Tay-Sachs disease

[ tey-saks ]
/ ˈteɪˈsæks /
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noun Pathology.
a rare fatal hereditary disease, occurring chiefly in infants and children, especially of eastern European Jewish origin, characterized by a red spot on the retina, gradual blindness, and paralysis.
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Origin of Tay-Sachs disease

1920–25; named after W. Tay (1843–1927), English physician, and B. Sachs (1858–1944), American neurologist

Words nearby Tay-Sachs disease

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British Dictionary definitions for Tay-Sachs disease

Tay-Sachs disease
/ (ˌteɪˈsæks) /

an inherited disorder, caused by a faulty recessive gene, in which lipids accumulate in the brain, leading to mental retardation and blindness. It occurs mostly in Ashkenazi Jews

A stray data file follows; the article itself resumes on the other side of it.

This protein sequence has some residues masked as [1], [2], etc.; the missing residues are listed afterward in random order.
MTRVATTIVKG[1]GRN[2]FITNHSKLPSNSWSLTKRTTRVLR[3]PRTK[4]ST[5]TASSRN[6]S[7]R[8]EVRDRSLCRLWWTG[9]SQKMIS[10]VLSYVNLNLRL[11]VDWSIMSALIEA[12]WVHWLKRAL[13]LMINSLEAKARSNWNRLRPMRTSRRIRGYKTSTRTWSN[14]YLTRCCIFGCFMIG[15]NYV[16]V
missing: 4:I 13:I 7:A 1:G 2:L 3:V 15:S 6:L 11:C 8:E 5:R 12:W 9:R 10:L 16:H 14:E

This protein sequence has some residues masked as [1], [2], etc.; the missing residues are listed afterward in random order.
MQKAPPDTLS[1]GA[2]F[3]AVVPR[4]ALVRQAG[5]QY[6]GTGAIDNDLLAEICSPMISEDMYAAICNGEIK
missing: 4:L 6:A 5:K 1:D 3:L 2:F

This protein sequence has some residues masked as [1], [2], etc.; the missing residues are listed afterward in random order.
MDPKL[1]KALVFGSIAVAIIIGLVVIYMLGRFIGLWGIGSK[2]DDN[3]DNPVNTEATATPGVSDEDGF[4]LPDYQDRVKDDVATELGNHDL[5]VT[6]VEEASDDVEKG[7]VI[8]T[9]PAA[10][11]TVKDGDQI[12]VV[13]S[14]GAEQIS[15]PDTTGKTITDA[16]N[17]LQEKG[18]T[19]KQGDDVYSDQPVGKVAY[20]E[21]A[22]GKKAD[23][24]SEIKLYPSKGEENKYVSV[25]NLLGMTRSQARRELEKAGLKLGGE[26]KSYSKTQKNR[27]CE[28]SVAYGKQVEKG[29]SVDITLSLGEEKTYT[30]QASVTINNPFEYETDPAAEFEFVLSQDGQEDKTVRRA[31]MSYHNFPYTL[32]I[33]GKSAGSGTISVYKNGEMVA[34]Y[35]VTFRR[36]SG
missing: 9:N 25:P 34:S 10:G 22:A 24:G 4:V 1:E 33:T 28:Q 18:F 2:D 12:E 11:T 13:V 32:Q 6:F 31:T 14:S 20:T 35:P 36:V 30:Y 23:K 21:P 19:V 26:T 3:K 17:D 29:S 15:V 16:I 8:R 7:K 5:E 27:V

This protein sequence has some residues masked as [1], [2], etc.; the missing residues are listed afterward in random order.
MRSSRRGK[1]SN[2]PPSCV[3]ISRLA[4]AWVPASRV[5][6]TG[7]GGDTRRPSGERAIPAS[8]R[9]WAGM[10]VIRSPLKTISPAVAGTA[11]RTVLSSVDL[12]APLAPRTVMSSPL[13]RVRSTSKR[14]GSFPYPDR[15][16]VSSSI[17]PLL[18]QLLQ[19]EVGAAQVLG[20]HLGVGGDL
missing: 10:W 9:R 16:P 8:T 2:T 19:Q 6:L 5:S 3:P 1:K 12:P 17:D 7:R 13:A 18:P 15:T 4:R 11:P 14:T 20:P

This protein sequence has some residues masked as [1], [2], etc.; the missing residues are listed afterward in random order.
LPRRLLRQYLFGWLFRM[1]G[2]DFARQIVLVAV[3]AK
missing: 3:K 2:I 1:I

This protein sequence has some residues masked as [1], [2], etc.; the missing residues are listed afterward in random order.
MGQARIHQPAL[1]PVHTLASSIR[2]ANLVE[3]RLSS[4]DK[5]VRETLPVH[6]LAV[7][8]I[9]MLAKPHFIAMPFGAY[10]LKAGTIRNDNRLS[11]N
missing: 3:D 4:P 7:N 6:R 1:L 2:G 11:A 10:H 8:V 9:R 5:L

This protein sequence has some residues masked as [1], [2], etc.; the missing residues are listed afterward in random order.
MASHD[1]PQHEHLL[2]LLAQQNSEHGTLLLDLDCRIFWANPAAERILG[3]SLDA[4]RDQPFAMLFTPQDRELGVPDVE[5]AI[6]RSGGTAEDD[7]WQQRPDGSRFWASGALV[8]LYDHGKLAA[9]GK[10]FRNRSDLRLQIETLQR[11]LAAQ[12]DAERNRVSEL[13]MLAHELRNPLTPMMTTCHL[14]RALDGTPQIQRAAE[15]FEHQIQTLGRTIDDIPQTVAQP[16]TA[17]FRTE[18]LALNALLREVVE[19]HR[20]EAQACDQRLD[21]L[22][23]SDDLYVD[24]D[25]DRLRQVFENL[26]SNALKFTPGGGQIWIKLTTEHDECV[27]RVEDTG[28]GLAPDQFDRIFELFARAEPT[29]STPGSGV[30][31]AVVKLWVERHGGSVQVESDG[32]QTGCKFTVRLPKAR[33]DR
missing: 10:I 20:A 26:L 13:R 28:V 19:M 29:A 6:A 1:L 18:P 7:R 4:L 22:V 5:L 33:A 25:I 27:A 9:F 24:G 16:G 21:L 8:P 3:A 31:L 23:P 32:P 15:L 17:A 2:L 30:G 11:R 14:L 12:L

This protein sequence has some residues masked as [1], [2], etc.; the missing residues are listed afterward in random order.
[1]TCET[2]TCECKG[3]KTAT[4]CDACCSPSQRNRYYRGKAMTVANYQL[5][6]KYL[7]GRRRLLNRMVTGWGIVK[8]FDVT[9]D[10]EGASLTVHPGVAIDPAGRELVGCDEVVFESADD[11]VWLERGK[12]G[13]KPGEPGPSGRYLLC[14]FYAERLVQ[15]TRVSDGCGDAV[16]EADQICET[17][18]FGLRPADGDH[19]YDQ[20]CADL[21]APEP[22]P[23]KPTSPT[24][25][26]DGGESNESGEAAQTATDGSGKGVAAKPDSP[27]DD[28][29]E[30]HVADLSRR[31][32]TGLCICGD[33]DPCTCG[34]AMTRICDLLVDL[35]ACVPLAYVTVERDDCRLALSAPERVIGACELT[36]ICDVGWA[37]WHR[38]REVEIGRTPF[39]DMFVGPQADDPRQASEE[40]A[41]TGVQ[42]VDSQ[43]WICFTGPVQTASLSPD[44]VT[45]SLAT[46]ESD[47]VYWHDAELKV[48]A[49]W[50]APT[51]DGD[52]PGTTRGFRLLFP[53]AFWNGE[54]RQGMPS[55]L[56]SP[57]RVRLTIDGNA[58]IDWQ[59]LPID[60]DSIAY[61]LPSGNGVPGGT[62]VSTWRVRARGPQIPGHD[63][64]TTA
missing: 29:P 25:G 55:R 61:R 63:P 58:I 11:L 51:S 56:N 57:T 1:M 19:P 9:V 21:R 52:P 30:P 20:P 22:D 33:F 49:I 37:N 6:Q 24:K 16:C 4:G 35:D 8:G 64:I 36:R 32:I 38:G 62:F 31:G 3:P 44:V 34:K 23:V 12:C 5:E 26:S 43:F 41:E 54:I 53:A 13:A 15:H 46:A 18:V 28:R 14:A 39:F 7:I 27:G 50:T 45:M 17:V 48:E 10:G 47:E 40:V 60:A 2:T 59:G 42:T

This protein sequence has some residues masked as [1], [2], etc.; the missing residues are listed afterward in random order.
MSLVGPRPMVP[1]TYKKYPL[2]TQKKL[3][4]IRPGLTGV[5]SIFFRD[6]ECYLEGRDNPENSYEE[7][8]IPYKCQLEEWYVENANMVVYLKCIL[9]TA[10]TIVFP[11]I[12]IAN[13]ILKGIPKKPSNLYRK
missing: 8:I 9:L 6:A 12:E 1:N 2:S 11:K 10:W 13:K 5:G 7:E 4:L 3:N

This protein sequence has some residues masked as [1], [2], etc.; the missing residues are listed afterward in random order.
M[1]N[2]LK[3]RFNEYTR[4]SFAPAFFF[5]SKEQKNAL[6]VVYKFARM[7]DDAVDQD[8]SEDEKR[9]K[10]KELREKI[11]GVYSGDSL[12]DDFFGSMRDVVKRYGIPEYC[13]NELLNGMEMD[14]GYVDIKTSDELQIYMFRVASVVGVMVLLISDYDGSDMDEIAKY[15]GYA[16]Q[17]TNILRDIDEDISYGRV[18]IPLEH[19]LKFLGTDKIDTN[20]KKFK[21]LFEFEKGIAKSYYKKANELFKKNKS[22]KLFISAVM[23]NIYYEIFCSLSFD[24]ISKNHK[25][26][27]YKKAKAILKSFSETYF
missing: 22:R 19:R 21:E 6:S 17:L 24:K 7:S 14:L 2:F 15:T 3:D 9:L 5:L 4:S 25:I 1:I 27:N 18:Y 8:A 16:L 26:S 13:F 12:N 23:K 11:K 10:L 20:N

Word Origin for Tay-Sachs disease

C20: named after W. Tay (1843–1927), British physician, and B. Sachs (1858–1944), US neurologist
Collins English Dictionary - Complete & Unabridged 2012 Digital Edition © William Collins Sons & Co. Ltd. 1979, 1986 © HarperCollins Publishers 1998, 2000, 2003, 2005, 2006, 2007, 2009, 2012

Scientific definitions for Tay-Sachs disease

Tay-Sachs disease
[ tāsăks′ ]

A genetic disease in which the products of fat metabolism accumulate in the nervous system, causing retardation, paralysis, and death by preschool age. Individuals of eastern European Jewish descent have a higher risk of inheriting Tay-Sachs disease. The disease is named after its describers, British ophthalmologist Warren Tay (1843-1927) and American neurologist Bernard Sachs (1858-1944).
The American Heritage® Science Dictionary Copyright © 2011. Published by Houghton Mifflin Harcourt Publishing Company. All rights reserved.